19 January 2011 Wednesday of the 2nd Week in Ordinary Time
Hebrews 7, 1-17; Psalm 110; Mark 3: 1-6
There are blatant sins. But there are sins which are seemingly right, but slowly kills the spirit. This is the sin of the hardhearted.
The Pharisees are not evil. They want what we all dream in a civilized society. Civilization is characterized by organization, order and the law that keeps that order. To follow the rules keeps the peace in a society that can otherwise turn into chaos. We feel safe if we all act according to the structures and policies we legislate. Think of traffic. If we follow traffic lights, there would be less accidents.
The Gospel today tests the limits of the law and therefore, challenges the one who staunchly follows the rules. We have the man with the withered hand who needs healing. But it is Sabbath: healing is considered work like a doctor’s job. And work is prohibited on a Sabbath. For the Pharisees, we have to consciously give the Lord time to be worshipped. Why can’t the man with the withered hand come back the next day? Why can’t Jesus perform His miracles after the Sabbath? What’s one more day compared to the long time of waiting for healing? What’s one more day for Jesus? He was working the rest of the week, doesn’t He deserve some rest too?
But Jesus proposes and challenges our set ways: “Is it lawful to do good on the Sabbath rather than do evil; to save a life rather than destroy it?”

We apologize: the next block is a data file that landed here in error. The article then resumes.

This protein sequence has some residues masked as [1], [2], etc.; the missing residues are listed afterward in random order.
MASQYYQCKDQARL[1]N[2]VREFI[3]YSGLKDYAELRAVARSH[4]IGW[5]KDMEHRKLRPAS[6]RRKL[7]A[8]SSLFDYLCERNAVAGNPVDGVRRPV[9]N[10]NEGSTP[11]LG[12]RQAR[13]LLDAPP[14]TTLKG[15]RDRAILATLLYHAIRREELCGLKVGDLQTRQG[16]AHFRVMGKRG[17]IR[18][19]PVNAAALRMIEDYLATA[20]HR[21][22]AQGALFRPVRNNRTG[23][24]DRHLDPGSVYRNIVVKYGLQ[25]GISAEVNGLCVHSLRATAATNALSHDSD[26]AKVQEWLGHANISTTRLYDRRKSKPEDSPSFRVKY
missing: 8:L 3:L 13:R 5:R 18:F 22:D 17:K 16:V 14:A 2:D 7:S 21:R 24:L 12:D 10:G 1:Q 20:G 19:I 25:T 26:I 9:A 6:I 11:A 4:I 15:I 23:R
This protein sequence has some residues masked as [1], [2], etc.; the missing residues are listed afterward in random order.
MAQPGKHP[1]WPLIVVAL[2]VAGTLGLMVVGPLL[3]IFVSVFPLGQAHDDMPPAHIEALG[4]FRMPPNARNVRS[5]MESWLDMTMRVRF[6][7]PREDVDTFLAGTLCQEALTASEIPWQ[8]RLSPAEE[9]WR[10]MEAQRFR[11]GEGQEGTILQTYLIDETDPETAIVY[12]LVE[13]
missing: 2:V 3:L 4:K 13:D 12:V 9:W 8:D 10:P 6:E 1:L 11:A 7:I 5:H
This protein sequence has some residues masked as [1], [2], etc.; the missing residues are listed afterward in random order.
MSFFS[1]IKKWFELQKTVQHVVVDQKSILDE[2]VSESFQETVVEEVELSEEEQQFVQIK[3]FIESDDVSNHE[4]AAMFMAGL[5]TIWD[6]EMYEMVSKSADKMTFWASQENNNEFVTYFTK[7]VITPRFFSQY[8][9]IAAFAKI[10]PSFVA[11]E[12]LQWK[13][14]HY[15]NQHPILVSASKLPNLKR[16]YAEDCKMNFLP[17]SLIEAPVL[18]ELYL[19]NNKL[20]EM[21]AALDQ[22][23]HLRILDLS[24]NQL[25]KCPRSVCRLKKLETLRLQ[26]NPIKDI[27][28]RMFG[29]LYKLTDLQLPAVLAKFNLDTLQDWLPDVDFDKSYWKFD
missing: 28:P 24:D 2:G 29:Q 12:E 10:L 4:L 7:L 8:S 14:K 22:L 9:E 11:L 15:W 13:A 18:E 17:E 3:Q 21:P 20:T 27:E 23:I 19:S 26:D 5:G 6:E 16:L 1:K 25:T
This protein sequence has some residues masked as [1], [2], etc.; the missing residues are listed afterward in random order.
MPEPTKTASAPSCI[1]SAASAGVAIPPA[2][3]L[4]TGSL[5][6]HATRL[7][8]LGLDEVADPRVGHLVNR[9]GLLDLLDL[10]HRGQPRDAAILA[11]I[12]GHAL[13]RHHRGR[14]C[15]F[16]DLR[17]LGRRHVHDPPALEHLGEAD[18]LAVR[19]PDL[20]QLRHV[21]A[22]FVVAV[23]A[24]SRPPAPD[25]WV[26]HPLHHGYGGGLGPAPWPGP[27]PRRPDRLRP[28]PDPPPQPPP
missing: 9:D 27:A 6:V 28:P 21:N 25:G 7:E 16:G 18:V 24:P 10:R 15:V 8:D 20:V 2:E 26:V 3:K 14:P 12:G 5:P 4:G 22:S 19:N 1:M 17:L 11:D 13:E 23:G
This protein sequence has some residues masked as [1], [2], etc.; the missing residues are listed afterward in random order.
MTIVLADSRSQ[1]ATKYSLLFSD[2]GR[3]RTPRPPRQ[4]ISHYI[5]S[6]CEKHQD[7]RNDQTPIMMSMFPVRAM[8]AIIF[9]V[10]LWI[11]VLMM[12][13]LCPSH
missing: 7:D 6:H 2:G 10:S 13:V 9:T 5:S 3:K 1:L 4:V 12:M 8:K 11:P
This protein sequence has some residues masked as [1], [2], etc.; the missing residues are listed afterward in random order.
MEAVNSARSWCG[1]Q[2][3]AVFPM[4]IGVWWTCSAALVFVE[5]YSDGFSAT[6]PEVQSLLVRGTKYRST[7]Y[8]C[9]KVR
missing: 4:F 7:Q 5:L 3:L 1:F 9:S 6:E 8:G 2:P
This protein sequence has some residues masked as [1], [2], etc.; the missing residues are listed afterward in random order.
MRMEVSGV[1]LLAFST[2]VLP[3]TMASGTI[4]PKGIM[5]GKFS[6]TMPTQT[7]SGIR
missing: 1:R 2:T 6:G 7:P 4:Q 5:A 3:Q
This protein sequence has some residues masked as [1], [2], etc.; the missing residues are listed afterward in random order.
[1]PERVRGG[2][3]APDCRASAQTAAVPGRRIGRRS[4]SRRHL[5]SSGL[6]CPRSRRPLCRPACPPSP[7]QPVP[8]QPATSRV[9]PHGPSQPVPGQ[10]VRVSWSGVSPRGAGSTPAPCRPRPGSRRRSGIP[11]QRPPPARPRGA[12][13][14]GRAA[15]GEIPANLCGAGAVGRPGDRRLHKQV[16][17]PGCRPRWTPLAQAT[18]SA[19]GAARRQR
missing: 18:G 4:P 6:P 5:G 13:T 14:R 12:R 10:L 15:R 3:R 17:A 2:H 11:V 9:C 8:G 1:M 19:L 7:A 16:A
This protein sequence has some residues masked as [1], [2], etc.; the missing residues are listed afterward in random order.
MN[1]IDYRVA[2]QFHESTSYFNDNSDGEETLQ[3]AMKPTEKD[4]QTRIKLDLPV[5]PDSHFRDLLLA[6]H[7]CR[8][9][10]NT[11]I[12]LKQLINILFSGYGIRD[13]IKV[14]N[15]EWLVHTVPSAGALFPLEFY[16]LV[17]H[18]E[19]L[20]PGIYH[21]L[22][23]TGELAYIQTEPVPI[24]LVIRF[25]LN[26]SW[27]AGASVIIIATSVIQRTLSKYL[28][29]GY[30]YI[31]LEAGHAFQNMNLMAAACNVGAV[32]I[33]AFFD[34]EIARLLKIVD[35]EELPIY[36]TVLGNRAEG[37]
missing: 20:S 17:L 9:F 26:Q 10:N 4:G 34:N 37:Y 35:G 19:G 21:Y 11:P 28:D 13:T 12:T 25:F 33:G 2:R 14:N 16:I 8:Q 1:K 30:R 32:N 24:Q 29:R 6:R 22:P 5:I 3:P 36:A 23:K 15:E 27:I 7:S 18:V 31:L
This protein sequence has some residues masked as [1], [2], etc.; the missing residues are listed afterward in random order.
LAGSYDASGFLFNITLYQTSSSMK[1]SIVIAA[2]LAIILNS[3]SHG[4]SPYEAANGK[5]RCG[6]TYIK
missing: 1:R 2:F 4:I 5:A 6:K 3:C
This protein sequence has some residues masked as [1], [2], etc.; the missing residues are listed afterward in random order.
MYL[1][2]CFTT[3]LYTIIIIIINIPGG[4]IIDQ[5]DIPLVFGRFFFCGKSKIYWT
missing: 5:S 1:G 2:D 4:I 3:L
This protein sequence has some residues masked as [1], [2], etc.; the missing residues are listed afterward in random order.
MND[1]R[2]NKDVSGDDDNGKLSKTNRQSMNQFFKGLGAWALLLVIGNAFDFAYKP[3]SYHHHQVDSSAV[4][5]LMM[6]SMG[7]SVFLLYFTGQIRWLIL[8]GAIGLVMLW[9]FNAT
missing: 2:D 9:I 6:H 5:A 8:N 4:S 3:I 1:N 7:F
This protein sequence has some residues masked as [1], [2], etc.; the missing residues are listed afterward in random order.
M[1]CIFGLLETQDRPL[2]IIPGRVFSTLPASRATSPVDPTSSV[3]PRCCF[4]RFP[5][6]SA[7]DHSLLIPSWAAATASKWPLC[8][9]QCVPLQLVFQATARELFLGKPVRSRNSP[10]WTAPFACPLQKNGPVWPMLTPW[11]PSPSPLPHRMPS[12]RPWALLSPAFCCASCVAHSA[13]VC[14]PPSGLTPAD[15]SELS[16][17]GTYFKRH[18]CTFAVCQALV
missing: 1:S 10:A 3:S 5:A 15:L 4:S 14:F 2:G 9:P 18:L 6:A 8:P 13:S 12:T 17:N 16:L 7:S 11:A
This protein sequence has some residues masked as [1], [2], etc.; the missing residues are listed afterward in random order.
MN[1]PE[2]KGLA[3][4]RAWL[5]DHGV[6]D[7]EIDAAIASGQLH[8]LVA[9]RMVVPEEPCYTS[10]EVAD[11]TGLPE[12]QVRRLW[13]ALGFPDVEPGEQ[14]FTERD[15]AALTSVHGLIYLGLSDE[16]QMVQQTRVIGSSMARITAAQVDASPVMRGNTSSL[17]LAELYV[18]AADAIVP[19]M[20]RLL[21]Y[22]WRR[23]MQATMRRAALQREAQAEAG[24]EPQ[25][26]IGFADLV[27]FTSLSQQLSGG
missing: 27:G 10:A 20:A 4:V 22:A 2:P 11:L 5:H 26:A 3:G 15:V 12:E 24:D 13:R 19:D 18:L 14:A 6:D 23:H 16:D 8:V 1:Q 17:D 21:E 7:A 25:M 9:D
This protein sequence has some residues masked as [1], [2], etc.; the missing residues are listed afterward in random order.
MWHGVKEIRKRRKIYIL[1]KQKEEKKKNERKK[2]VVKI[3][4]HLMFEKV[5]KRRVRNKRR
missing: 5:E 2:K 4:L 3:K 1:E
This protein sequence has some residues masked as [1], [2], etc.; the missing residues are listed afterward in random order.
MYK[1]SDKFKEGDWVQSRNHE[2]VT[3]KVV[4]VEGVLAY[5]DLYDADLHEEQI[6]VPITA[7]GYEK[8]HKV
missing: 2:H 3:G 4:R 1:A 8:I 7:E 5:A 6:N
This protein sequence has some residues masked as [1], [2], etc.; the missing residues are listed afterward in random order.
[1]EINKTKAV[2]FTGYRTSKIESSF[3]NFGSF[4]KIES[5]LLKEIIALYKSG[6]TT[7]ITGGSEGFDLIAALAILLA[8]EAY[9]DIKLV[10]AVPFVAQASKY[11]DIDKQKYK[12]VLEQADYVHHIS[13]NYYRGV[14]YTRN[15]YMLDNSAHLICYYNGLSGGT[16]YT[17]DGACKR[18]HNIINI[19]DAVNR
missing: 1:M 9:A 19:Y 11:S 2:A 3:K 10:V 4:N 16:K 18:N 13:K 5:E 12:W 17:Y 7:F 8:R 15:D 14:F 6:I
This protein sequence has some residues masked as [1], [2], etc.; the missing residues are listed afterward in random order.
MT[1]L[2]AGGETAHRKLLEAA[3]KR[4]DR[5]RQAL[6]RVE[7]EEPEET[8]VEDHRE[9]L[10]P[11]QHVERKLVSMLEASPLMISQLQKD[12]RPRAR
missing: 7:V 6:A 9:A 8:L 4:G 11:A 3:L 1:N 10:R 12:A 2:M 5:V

To Jesus, the highest law is the law of charity. Doing good is always immediate; every opportunity to do good has to be done. It cannot be postponed the next day. The healing of the man with the withered hand is for Jesus more important than the particular observance of existing laws.
Jesus desires that we should be discerning. We should develop the ability to see the breaking of God’s grace into events in our lives, in new creative ways, far beyond what we have been accustomed to. Consider traffic: is it right to beat the red light in an emergency? Can you counter-flow when your wife is about to give birth? Can all rules crumble at life-threatening situations? You know the answer.
With regards to the Church — and that includes all of us: Are there instances when the Church — and we — can get so blinded in following what we think are necessary rules that we fail to encounter the breaking of God’s grace? When can the observance of God’s laws like liturgical rubrics be set aside in place of love for God’s people in need?
Sometimes what seems to be right can actually destroy love at the very foundation of every law in a civilized society.